This post is all about 10 Tips for Traveling in the Car with Your Pet. As we head into the spring and summer months, few things are as fun as a road trip with your pet. If you plan on taking your dog or cat along for the car ride, you’re not alone. According to a survey, 78 percent of Americans who have pets travel with them each year.
When you’re hitting the open road with your pet, use these 10 tips — from brushing and cleaning pet hair to packing portable travel accessories for traveling in the car with your furry friend.
10 Tips for Traveling in the Car with Your Pet
- Keep Copies of Their Documents — You’ll want to both print out hard copies and save digital copies of your pet’s documents. That includes their vaccination and health records. Keep them in the glove compartment, your wallet, or your travel bag. Download digital copies onto your phone or tablet. That way, you’ll have them handy at all times in case you need to take your dog or cat to an emergency vet during your travels or if the hotel you’re traveling to requires proof of any vaccinations.
- Stay at Pet-Friendly Hotels — Don’t just book any hotel you find online when you’re traveling with your pet. You’ll need to stay at a pet-friendly hotel and don’t try to sneak them into a hotel that doesn’t accept pets. You can be hit with a hefty fine for sneaking in your furry friend. Ask the hotel about their rules for keeping the pets in the hotel. Some do not allow pets to be left unattended in case you plan on going to do some sightseeing while you leave your dog in the room.
- Bring Their Medications and Extra Food — In addition to packing your pet’s usual amount of food for the duration of the trip, also be sure to pack extra food for another day or two in the event your trip takes longer than expected. You should also pack some fun pet toys! You’ll want to pack some water and car snacks for yourself or any other humans joining you on the car trip in case anyone gets peckish or thirsty during the car ride. If your pet takes any medications, keep a list of those meds and pack all of them. Just like you want to pack extra food, you’ll want to pack a day or two of extra medication in case of an emergency.
- Get Them Used to Travel — If your pet isn’t used to taking long trips, or if they’ve never traveled for that length of time on the road before, get them prepped for the road trip. For example, if the big trip you’re planning on taking is estimated to be about six or seven hours, see how they do on trips for smaller stretches of time like three to four hours. These practice runs will not only help your pet get accustomed to car rides, but you’ll also know what to expect before you go for the long trip with your furry friend. Plus, you’ll also have a better idea of how many pit stops you need to make for your dog, which brings us to our next trip.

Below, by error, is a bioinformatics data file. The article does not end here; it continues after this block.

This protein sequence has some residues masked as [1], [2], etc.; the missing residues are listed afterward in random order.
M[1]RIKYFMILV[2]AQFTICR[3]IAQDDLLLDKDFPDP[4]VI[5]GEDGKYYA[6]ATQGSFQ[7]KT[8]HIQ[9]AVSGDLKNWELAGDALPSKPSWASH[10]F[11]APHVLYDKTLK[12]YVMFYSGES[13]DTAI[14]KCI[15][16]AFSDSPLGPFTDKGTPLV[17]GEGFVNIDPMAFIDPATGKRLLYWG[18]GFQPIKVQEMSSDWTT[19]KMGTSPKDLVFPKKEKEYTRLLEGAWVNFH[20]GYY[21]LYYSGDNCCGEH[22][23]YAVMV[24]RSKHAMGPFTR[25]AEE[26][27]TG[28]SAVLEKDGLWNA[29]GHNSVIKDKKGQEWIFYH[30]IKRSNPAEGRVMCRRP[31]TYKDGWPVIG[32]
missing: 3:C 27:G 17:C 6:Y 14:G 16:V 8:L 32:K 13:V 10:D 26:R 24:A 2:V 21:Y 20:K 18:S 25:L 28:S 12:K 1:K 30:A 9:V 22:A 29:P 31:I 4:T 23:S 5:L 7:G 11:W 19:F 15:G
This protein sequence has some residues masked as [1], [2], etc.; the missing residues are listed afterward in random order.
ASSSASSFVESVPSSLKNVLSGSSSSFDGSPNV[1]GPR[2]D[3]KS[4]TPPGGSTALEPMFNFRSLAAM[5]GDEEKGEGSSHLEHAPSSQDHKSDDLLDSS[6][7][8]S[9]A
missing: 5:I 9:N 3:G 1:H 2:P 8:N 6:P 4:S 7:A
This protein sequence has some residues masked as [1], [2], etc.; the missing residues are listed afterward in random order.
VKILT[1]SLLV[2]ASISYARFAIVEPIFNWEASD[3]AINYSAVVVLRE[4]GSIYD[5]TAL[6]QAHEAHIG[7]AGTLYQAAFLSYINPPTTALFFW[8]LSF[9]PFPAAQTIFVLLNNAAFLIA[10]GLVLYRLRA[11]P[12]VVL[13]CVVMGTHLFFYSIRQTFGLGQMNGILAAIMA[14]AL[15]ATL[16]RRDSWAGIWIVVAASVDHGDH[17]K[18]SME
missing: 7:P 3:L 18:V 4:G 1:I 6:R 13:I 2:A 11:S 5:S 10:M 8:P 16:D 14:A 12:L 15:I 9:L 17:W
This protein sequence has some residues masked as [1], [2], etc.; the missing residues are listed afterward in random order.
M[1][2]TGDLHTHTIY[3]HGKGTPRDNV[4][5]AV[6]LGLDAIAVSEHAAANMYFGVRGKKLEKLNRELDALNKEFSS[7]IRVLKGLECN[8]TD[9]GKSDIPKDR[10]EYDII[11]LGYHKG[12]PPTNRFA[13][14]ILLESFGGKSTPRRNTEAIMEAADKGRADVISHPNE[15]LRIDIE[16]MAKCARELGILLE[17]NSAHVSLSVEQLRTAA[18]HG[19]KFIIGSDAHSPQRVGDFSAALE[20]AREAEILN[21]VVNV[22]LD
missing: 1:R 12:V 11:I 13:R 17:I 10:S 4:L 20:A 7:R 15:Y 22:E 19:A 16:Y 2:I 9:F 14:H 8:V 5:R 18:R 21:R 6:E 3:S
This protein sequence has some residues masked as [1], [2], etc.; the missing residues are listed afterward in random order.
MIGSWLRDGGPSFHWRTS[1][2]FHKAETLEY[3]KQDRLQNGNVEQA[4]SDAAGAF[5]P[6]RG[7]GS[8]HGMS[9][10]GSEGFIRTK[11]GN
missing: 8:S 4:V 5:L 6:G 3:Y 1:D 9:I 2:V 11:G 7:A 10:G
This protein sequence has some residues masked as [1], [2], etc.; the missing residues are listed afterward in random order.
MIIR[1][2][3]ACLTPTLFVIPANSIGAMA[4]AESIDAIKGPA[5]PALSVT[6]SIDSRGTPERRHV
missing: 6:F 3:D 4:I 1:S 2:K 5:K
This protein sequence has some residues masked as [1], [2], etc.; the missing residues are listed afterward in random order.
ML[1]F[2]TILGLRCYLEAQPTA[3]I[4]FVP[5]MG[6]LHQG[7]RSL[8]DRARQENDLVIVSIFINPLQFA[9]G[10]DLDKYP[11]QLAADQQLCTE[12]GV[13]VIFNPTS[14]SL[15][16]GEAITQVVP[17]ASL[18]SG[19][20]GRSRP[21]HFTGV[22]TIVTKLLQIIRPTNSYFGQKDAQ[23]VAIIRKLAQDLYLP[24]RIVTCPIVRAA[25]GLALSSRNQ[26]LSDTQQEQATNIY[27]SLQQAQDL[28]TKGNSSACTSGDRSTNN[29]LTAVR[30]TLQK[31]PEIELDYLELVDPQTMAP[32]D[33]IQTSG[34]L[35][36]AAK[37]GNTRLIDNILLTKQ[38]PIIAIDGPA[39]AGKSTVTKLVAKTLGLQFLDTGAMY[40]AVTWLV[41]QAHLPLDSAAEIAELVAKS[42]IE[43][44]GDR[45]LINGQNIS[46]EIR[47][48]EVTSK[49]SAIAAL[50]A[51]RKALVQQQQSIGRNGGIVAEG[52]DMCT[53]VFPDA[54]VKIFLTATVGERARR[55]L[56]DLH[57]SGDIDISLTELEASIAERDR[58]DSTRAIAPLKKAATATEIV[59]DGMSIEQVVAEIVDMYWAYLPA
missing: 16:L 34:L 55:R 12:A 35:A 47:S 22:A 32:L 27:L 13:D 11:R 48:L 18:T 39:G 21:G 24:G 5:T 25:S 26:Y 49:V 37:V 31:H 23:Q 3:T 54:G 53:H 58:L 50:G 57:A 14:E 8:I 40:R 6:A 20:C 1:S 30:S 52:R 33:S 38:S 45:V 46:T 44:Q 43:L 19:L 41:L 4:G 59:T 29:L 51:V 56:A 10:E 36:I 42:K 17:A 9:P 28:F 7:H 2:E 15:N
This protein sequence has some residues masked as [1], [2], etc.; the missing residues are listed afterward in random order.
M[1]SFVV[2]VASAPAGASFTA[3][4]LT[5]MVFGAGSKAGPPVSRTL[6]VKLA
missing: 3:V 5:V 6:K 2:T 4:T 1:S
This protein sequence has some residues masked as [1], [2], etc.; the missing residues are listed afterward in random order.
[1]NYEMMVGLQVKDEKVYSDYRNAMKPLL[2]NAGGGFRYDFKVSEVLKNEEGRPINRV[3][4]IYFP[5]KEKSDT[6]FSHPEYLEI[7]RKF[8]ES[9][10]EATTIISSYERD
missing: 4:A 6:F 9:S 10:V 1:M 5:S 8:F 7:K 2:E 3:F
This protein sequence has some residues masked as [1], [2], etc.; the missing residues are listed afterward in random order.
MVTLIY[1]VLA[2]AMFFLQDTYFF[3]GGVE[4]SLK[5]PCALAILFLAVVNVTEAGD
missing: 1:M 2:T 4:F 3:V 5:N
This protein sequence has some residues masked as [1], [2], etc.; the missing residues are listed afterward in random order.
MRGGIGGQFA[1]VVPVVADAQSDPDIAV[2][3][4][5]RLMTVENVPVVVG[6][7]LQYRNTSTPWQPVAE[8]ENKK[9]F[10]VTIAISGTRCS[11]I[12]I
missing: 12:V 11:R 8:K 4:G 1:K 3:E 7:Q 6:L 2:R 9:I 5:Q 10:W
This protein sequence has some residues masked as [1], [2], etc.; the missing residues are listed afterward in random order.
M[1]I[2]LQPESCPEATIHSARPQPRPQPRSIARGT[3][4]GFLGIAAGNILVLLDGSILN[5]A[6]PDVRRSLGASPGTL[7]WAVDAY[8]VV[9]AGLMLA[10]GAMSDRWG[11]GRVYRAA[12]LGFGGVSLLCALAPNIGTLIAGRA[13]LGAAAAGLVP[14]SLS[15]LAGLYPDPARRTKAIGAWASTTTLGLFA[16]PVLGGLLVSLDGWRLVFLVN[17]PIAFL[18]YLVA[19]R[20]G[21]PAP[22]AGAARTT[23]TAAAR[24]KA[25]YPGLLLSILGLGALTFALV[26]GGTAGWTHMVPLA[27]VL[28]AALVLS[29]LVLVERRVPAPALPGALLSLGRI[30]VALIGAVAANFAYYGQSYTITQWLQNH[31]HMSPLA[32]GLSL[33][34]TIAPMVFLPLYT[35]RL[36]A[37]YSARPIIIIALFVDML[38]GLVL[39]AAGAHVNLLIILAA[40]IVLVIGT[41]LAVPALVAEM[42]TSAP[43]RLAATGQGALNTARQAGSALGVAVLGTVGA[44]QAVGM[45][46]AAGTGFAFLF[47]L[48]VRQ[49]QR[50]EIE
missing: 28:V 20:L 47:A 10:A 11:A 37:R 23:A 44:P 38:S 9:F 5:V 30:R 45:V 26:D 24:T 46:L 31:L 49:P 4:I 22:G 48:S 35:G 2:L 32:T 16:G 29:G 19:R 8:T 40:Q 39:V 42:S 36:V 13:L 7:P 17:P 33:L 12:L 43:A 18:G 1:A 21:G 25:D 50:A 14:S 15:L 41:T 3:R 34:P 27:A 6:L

- Map Out Pit Stops — Map out planned pit stops in advance for your road trip. If you’re taking a route you’ve never taken before, you’ll want to make sure you plan stops in advance for you and your pet to have bathroom breaks. After several hours in the car, you’ll all want to stretch your legs. Many roadside welcome centers in each state have areas for you and your dog to run around, so be sure to get some fresh air along the way.
- Brush and Clean Their Fur — One way to help prevent pet hair from getting everywhere in the car and needing to clean up afterward is by brushing their fur before they even get into the car. Once your pet is already in the car, or if you need to clean up their fur during or after the road trip, you’ll want the best pet hair remover. This kind of pet hair remover brush does more than just remove pet hair or even human hair. It also removes lint from multiple surfaces, including your car’s interior, upholstery, carpets, and more.
- Update Their Tags — Your pet’s information should be up to date on their collar tags. That includes your pet’s name, two emergency phone numbers, and your address. If they have any special medical conditions, they should have a tag that shows that as well on their collar.
- Consider Pet Crates — Do some research on what the laws are in your state, but many states do require that dogs be in a crate or a harness while being transported in the car. When in doubt, especially if you’re doing interstate travel, err on the side of caution. As for cats, it may be helpful for you as the driver to keep these limber pets in a crate. The last thing you want is to be driving and for your cat to suddenly jump on you or the steering wheel.
- Keep Pads for Accidents — Even with all the best plans and intentions, accidents are bound to happen. Both dogs and cats can have bathroom-related accidents while you’re driving, so get them a puppy pad. These pads are normally used to house-train puppies, but they can also be used for pets in case they’re going to be kept inside a home or car for quite some time. You can also bring these puppy pads to the hotel room, or wherever else you’ll be staying for the duration of the trip.
- Pack Portable Travel Accessories — When you’re traveling, you don’t want to take your entire home with you to be away from home for just a couple of days. You’ll want to pack portable travel accessories for you and your pets. These can include anything, from collapsible water bowls to portable lint removers.
With all of these helpful tips for the car ride in mind, you and your pet are sure to be road trip experts. Drive safely!